- Stealth Air Craft Inspired Styling
- Brighter Race Theme Graphics
- Punchinest and Powerful Performance
- Smart Feature-Loaded Offering!
- High Visibility Headlamps
- Most Expensive BS6-Compliant Scooter
- Average Mileage
- Stiffer Suspension Feel During Off-Road
- Separate Key Slot to Access Fuel Filler and Under Seat Storage
This is a detailed review of the TVS NTorq Race XP 125.
TVS NTorq 125 continues to rule the 125cc scooter segment.
Despite the onslaught of many new scooters, the popularity of the TVS NTorq remains unfazed.
There is a simple reason for that.
NTorq 125 is a feature-loaded package. It practically offers more than any other scooter in its segment, and then some more.
Hoping to continue that trend, TVS Nepal has introduced the highly-anticipated TVS NTorq Race XP 125 in Nepal.
It comes with newer Race Graphics, a more powerful RTFI engine, and lots more features. In this TVS NTorq Race XP review, we will just see how it is able to justify its new asking price.
More importantly, does it offer everything extra as TVS claims it to do?
This is the full review of the TVS NTorq Race XP 125.
TVS NTorq Race XP Specifications
- Engine Type: Single-Cylinder, 3-valve, 4-Stroke
- Emission Standard: BS6
- Displacement: 124.8 cc
- Cooling System: Air-Cooled
- Starting Mechanism: Electric Starter & Kick Starter
- Max Power: 10.2 PS @ 7000 rpm
- Max Torque: 10.8 Nm @ 5500 rpm
- Top Speed: 90 Kmph
- Fuel Tank Capacity: 5.8 liters
- Mileage: 45 kmpl
- Front Tyre: 100/80-12 – Disc
- Rear Tyre: 110/80-12 – Drum
- Tubeless Tyres: Yes
- Braking System: Standard
- Suspension Setup: Telescopic Front Forks and Coil Spring
- Seat Height: 770 mm
- Ground Clearance: 155 mm
- Under Seat Storage Capacity: 20 liters
- Kerb Weight: 116 Kg
- Colors: Red-Black
TVS NTorq XP Price in Nepal: Rs. 3,15,900
TVS NTorq Race XP 125 Review
Race XP vs Race Edition: Differences
The overall scooter is still the NTorq we know and love.
The design is based on Stealth Aircraft. It still has the hallmarks present in past NTorq scooters.
The Checkered Flag Design, Faux Carbon Fiber Finish, and 3-Tone Colors are still there. Like before, TVS has implemented a mix of matte and glossy finish.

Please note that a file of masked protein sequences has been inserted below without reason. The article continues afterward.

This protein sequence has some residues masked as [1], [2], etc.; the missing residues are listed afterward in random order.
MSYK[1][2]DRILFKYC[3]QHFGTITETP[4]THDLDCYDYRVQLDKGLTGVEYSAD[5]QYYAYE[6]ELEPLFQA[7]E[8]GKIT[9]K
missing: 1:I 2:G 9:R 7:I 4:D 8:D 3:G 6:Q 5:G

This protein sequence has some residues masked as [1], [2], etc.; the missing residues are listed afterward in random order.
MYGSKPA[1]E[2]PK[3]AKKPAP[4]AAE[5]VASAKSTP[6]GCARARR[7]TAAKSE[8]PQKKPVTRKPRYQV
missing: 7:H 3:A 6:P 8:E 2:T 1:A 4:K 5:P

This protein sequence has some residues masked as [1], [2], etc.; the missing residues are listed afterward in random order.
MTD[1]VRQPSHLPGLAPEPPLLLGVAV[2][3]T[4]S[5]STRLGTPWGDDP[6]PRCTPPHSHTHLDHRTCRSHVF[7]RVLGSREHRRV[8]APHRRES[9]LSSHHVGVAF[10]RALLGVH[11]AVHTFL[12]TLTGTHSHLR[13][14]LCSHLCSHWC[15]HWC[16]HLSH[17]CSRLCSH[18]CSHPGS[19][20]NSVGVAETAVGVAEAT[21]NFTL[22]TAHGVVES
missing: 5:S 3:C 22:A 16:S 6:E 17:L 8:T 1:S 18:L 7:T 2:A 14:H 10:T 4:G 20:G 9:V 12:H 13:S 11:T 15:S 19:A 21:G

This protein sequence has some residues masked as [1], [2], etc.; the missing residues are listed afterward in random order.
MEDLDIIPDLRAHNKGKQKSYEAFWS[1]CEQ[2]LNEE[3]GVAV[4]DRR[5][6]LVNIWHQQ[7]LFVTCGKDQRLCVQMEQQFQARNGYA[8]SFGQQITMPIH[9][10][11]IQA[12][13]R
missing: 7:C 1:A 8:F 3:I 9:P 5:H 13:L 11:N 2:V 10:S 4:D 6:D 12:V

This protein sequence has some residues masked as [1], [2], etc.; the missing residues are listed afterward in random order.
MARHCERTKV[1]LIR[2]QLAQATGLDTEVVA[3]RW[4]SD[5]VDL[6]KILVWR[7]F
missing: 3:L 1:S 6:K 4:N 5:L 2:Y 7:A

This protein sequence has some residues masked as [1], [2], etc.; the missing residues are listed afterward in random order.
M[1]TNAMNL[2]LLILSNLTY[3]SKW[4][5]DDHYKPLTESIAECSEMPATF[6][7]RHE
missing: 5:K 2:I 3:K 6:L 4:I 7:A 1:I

However, TVS has shifted a few colors here and there to create a new styling profile, topped off with sportier graphics and brighter colors.
TVS calls this the Race-Inspired Color Theme.
It gets a good combination of Red, Black, and Silver. Moreover, the alloy wheels now come with a Red-colored treatment.
The front panel comes with an ‘RT-FI’ badging to highlight its new BS6-compliant engine.
The front section comes with multiple LED headlamps with a T-shaped signature DRL. Moreover, the side indicators are integrated into the handlebar.
As before, the nighttime visibility is still very impressive.
The side profile and the rear profile are still the same, except for the fresher color profile.
Other stylistic elements include Afterburner Inspired Faux Vents, Split Grab Rail, and Split Type Rear Fender.
Interestingly, TVS has managed to freshen up and stylish the profile even more.
TVS NTorq 125 Race XP is only available in a single Race Red-Black color.
TVS NTorq is powered by a 124.79cc, 4-stroke, 3-valve, Air-cooled FI engine. It can generate a max power of 10.2PS at 7000rpm and a max torque of 10.8Nm at 5500rpm.
Moreover, it is mated to an Automatic Centrifugal Clutch with a 5.8-liter fuel tank capacity.
Interestingly enough, it is still the same as the BS6-compliant RT-FI engine.
However, it now generates more power and torque than before, despite being, no change in engine configuration or engine displacement.
As a result, NTorq 125 XP now generates 0.8PS more power and 0.3Nm more torque.
Additionally, it includes new features like a Side Stand Engine Cut Off and Riding Modes.
And, the riding modes are functional in the Race XP.
While there is a huge performance difference when compared to TVS Apache RTR 200 4V, it is subtle enough to notice.